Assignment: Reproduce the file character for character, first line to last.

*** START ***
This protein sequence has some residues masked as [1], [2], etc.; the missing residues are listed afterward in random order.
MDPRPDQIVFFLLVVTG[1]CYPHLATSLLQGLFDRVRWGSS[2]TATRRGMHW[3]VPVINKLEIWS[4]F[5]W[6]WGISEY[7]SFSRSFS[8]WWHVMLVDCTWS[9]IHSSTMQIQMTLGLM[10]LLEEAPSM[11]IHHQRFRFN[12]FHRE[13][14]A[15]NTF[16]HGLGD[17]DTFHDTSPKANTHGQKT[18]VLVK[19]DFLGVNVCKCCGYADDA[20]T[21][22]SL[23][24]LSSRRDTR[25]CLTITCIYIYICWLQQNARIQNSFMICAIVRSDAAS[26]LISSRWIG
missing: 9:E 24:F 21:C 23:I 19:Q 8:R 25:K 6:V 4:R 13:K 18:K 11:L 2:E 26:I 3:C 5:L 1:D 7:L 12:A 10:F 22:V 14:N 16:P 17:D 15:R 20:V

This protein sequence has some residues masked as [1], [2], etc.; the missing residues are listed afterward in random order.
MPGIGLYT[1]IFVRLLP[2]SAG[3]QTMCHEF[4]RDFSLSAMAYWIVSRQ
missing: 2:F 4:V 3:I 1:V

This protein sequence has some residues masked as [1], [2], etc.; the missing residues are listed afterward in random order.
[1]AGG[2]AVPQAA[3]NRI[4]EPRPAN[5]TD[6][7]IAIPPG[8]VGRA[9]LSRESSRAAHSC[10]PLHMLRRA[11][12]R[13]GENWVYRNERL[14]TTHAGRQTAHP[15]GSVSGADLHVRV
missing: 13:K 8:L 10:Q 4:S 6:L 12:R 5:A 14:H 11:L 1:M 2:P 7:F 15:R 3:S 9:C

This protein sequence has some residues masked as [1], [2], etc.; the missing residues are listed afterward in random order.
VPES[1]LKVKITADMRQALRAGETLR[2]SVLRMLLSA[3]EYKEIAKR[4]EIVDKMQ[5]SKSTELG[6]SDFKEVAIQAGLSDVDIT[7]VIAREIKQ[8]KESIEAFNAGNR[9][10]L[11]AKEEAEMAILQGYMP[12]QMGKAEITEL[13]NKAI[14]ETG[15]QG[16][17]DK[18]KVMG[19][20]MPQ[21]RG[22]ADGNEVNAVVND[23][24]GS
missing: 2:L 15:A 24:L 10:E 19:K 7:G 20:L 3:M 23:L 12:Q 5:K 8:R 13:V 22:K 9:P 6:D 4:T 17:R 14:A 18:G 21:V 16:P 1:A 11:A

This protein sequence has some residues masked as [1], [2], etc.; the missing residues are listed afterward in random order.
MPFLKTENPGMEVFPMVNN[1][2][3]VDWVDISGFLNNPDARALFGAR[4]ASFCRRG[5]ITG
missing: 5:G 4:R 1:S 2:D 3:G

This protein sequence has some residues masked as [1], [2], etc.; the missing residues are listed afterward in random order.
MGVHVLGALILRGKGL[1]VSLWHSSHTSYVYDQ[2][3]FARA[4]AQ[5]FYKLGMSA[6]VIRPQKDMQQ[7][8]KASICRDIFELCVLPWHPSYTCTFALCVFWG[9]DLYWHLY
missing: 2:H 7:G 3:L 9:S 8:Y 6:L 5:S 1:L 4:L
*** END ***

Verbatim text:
This protein sequence has some residues masked as [1], [2], etc.; the missing residues are listed afterward in random order.
MDPRPDQIVFFLLVVTG[1]CYPHLATSLLQGLFDRVRWGSS[2]TATRRGMHW[3]VPVINKLEIWS[4]F[5]W[6]WGISEY[7]SFSRSFS[8]WWHVMLVDCTWS[9]IHSSTMQIQMTLGLM[10]LLEEAPSM[11]IHHQRFRFN[12]FHRE[13][14]A[15]NTF[16]HGLGD[17]DTFHDTSPKANTHGQKT[18]VLVK[19]DFLGVNVCKCCGYADDA[20]T[21][22]SL[23][24]LSSRRDTR[25]CLTITCIYIYICWLQQNARIQNSFMICAIVRSDAAS[26]LISSRWIG
missing: 9:E 24:F 21:C 23:I 19:Q 8:R 25:K 6:V 4:R 13:K 18:K 11:L 2:E 26:I 3:C 5:L 1:D 7:L 12:A 10:F 22:V 14:N 16:P 17:D 15:R 20:V

This protein sequence has some residues masked as [1], [2], etc.; the missing residues are listed afterward in random order.
MPGIGLYT[1]IFVRLLP[2]SAG[3]QTMCHEF[4]RDFSLSAMAYWIVSRQ
missing: 2:F 4:V 3:I 1:V

This protein sequence has some residues masked as [1], [2], etc.; the missing residues are listed afterward in random order.
[1]AGG[2]AVPQAA[3]NRI[4]EPRPAN[5]TD[6][7]IAIPPG[8]VGRA[9]LSRESSRAAHSC[10]PLHMLRRA[11][12]R[13]GENWVYRNERL[14]TTHAGRQTAHP[15]GSVSGADLHVRV
missing: 13:K 8:L 10:Q 4:S 6:L 12:R 5:A 14:H 11:L 1:M 2:P 7:F 15:R 3:S 9:C

This protein sequence has some residues masked as [1], [2], etc.; the missing residues are listed afterward in random order.
VPES[1]LKVKITADMRQALRAGETLR[2]SVLRMLLSA[3]EYKEIAKR[4]EIVDKMQ[5]SKSTELG[6]SDFKEVAIQAGLSDVDIT[7]VIAREIKQ[8]KESIEAFNAGNR[9][10]L[11]AKEEAEMAILQGYMP[12]QMGKAEITEL[13]NKAI[14]ETG[15]QG[16][17]DK[18]KVMG[19][20]MPQ[21]RG[22]ADGNEVNAVVND[23][24]GS
missing: 2:L 15:A 24:L 10:E 19:K 7:G 20:L 3:M 23:L 12:Q 5:K 8:R 13:V 22:K 9:P 6:D 4:T 17:R 14:A 18:G 21:V 16:P 1:A 11:A

This protein sequence has some residues masked as [1], [2], etc.; the missing residues are listed afterward in random order.
MPFLKTENPGMEVFPMVNN[1][2][3]VDWVDISGFLNNPDARALFGAR[4]ASFCRRG[5]ITG
missing: 5:G 4:R 1:S 2:D 3:G

This protein sequence has some residues masked as [1], [2], etc.; the missing residues are listed afterward in random order.
MGVHVLGALILRGKGL[1]VSLWHSSHTSYVYDQ[2][3]FARA[4]AQ[5]FYKLGMSA[6]VIRPQKDMQQ[7][8]KASICRDIFELCVLPWHPSYTCTFALCVFWG[9]DLYWHLY
missing: 2:H 7:G 3:L 9:S 8:Y 6:L 5:S 1:L 4:L